A Moscow court has ruled on Friday, May 5th, that both artists must remain in custody until at least 4 July. Both are accused of “justifying terrorism” in their play “Finist, the Brave Falcon”, an ironic play about Russian women recruited by the Islamic State that Berkovich’s independent theater company, SOSO Daughters, produced. “Finist” premiered in 2020 and was awarded Best Text at the most important Russian theatre festival Golden Mask 2022. Authorities also detained the company’s director, Alexander Andriyevich. The court thus complied with a request by investigators, as the state agency Tass reported. Authorities raided the homes of Berkovich’s mother Jelena Efross and her 88-year-old grandmother, the writer Nina Katerli in St. Petersburg the same day.
The 38-year-old Berkovich is one of the few outstanding theatre directors of her generation who did not go into exile after 24 February 2022 and, despite everything, tried to continue making contemporary theatre in the warring homeland. She studied directing under Kirill Serebrennikov at the Moscow Art Theater School and writes poetry. Berkovich is also known as a translator and librettist.
The author of “Finist, the Brave Falcon”, Svetlana Petriychuk, studied international journalism and filmmaking in Los Angeles and theater in Moscow under the renowned directors Kama Ginkas and Mikhail Ugarov. Her socially critical plays regularly appear on the shortlists of drama contests and festivals and on the playbills of leading theatres in Russia.
The charge is punishable by up to seven years in prison.
Novaya Gazeta published a petition (Google Docs, Russian) supporting the two women and calling for their immediate release. The petition has already more than 12,000 signatures.
As part of the Festival Week of Slovenian Drama, ITI Slovenia organised a public panel discussion to present the work of Belarusian theatre artists working in exile or in the opposition underground. The systematic repression of democratic processes in Belarus has weakened and destroyed the working conditions for many artists and intellectuals who have left the country to build new lives in the hope of one day returning home. With this event, ITI Slovenia wants to open a space for theatre colleagues whose work keeps their culture and language alive, even though they are no longer at home, and to support their future efforts.The event was hybrid, in person and via Zoom. The discussion was recorded and is accessible online via YouTube.
Since 2003, high school education for artists has been abolished in Greece. In mid-December 2022, Presidential Decree 85 was announced, signed by Greek President Katerina Sakellaropoulou. It stipulates that all graduates of theater colleges, dance schools and film schools are considered employees who have completed secondary education only. Thus, theater artists in Greece do not have access to master’s degrees in their disciplines. Foreign master’s or doctoral degrees are no longer recognized. They only have access to the lowest level of unemployment benefits and salaries are no longer determined by collective agreements but by ministerial decisions.
For more than 40 days, the drama schools of the National Theater, the National Theater of Northern Greece and the Municipal Theater of Patras have been occupied by their students. Theaters in several major cities of the country meanwhile went on strike, thousands demonstrated in the streets of Athens under the slogan: “The attack on art is an attack on freedom”.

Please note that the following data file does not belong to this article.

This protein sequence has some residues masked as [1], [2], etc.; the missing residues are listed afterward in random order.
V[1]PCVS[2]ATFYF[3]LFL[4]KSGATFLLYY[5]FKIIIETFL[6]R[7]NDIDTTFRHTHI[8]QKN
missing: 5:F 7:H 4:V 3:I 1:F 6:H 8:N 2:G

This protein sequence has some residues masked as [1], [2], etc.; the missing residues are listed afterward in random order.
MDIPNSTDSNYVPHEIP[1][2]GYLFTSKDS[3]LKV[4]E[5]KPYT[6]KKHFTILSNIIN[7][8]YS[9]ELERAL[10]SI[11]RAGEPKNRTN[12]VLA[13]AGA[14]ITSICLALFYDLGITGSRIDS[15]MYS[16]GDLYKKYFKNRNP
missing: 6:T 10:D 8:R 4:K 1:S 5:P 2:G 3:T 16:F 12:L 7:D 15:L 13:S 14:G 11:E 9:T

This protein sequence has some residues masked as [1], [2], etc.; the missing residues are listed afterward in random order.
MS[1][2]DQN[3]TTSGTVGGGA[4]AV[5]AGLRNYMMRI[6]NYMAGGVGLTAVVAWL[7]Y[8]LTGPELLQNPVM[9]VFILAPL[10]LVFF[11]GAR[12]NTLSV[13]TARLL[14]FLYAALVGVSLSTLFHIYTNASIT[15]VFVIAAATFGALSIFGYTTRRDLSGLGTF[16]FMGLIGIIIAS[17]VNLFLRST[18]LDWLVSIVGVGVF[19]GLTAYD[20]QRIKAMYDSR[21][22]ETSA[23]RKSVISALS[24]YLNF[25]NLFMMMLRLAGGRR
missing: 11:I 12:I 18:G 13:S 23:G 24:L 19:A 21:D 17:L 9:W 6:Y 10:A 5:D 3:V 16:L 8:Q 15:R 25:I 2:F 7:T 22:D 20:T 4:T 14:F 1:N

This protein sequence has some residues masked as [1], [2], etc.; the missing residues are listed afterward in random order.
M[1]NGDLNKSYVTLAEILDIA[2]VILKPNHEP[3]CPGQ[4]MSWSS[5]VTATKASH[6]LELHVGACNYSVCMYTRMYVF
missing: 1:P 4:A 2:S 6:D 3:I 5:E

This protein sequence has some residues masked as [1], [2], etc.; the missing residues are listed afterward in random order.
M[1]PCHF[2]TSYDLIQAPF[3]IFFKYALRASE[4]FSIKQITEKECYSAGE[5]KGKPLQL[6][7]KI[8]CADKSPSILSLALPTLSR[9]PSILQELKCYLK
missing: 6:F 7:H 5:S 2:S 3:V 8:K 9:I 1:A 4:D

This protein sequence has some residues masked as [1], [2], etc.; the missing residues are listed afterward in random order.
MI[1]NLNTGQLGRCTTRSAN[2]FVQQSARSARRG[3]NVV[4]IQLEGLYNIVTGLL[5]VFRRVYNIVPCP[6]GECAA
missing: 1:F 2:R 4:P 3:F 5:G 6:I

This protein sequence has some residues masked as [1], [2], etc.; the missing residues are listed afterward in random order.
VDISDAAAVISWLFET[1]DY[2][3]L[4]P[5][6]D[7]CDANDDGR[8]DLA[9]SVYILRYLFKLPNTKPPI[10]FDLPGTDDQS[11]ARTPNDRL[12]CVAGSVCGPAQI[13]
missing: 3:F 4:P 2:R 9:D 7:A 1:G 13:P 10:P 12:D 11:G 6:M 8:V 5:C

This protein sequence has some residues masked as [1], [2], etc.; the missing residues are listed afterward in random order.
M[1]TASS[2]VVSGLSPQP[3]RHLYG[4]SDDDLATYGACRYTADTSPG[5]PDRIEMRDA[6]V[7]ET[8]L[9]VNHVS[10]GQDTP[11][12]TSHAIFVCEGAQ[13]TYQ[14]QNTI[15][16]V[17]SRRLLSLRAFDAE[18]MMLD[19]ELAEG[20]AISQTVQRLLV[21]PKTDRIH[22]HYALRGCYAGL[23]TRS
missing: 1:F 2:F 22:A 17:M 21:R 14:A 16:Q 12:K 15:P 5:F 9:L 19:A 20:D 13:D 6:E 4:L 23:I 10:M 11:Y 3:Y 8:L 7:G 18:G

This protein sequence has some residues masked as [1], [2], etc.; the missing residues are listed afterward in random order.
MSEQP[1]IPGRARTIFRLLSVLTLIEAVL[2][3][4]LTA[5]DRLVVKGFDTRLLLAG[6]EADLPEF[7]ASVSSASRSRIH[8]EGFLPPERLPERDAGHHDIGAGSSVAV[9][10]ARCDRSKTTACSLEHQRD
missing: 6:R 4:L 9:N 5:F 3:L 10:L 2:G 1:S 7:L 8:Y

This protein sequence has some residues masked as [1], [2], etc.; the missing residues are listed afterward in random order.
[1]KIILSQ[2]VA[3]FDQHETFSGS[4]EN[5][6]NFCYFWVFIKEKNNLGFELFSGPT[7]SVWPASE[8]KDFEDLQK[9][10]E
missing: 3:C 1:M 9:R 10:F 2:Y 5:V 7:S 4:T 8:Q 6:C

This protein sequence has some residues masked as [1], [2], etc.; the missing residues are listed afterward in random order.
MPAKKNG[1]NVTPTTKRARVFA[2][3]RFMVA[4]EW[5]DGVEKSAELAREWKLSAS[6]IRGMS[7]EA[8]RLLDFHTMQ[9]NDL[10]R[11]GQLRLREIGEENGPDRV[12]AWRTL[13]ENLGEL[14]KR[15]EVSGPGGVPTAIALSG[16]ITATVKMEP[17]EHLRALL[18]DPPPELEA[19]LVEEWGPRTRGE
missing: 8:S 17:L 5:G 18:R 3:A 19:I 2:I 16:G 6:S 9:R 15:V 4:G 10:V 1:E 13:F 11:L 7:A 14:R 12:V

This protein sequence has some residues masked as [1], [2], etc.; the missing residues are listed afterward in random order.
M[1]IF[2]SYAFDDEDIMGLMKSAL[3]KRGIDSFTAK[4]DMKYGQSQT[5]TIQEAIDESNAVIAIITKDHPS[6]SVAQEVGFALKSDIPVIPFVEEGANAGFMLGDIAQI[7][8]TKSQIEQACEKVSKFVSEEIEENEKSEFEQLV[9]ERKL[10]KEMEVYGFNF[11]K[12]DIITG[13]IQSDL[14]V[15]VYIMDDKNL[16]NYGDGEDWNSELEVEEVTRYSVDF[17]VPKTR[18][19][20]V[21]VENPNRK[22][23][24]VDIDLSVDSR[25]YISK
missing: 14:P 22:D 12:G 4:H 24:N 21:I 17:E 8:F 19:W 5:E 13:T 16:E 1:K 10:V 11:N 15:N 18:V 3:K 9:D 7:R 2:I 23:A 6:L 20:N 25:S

ITI Germany has signed a solidarity address to Greek theatre artists, initiated by the Berlin based GRIPS theatre: “We hereby support the demands of the actors, directors, teachers of performing arts in Greece who have been protesting for over 40 days against the Dec. 17, 22, Presidential Decree 85. Presidential Decree 85 in Greece and have occupied theaters and universities in Greece: -The removal of the current classification of performing artists from Presidential Decree 85. -The establishment of a public university for performing arts free of charge for all students -A final solution to the problem of the status of the diplomas issued from 2003 to this establishment -Tariff agreements for the private theater and audiovisual sectors, as well as for Greece’s regional municipal theaters -A generous increase in public funding for the theater For the human right to art and theater in Greece!”
The European Commission has published a special call under the Creative Europe programme for Ukrainian artists worth € 5 million. The call supports artists outside their country, cultural organisations in Ukraine, and preparation for the post-war recovery of the Ukrainian cultural and creative sector. Three projects will be selected, each with support up to 2 million € for short term, one up to 1 Million € for mid term project goals for financing by consortia set up within countries associated to the Creative Europe programme. Ukrainian organisations will also contribute, giving grants to small-size initiatives implemented at grass root level. The call is open until 29 November 2022.
Alexandra (Shasha) Skochilenko, is a russian artist and musician. She replaced price tags at supermarkets in St Petersburg with news reports about bombings in the besieged Ukrainian port city of Mariupol. On April 11 she had been detained and accused of carrying out serious actions against public safety and spreading fake news about the Russian military. Her case had been reclassified from a criminal case to a more severe one of the same article, entailing from 5 to 10 years in prison. The investigation has extended Sasha’s pre-trial detention several times, now until July 1st.
The telegram group for support is: https://t.me/skochilenko_sud.